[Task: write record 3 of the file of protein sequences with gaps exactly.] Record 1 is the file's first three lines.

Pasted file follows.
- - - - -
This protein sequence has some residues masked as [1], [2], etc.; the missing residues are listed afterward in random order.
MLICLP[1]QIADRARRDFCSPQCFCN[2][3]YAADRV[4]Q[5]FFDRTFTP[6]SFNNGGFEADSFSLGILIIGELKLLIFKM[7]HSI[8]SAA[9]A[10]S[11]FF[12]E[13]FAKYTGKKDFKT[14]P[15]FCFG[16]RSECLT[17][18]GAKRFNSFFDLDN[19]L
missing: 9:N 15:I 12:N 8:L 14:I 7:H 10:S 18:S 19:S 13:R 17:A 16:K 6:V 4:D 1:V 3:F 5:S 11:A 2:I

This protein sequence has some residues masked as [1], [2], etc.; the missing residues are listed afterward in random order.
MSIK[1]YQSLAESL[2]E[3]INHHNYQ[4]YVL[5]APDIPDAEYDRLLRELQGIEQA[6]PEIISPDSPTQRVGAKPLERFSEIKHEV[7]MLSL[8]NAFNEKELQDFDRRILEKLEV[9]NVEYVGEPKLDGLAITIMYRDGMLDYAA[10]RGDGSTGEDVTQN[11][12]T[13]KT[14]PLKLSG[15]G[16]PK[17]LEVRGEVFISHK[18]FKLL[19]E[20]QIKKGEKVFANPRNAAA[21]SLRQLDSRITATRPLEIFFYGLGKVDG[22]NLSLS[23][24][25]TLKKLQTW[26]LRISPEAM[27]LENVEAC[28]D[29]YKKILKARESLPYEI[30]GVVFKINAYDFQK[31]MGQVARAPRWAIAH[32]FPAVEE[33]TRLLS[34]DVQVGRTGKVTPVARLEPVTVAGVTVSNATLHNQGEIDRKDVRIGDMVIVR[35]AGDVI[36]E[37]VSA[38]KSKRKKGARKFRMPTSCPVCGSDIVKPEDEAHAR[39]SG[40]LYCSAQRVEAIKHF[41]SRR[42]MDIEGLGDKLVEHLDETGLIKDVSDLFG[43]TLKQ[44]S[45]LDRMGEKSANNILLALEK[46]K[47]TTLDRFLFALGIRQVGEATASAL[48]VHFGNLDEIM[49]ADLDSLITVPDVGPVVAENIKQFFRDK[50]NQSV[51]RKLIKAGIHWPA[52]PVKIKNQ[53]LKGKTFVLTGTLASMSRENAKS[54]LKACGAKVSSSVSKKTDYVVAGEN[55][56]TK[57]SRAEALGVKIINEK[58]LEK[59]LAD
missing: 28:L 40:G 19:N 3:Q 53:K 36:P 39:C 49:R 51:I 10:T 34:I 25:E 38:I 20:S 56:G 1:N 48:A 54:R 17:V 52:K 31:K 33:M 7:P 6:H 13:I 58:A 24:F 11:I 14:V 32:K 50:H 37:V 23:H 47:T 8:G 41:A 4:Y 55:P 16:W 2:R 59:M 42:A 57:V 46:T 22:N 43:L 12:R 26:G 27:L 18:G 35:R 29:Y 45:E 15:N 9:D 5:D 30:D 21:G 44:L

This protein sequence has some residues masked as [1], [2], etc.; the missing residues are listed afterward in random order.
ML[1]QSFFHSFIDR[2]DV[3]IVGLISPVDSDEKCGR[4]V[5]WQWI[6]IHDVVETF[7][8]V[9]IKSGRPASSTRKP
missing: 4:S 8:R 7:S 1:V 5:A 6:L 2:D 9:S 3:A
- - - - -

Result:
This protein sequence has some residues masked as [1], [2], etc.; the missing residues are listed afterward in random order.
ML[1]QSFFHSFIDR[2]DV[3]IVGLISPVDSDEKCGR[4]V[5]WQWI[6]IHDVVETF[7][8]V[9]IKSGRPASSTRKP
missing: 4:S 8:R 7:S 1:V 5:A 6:L 2:D 9:S 3:A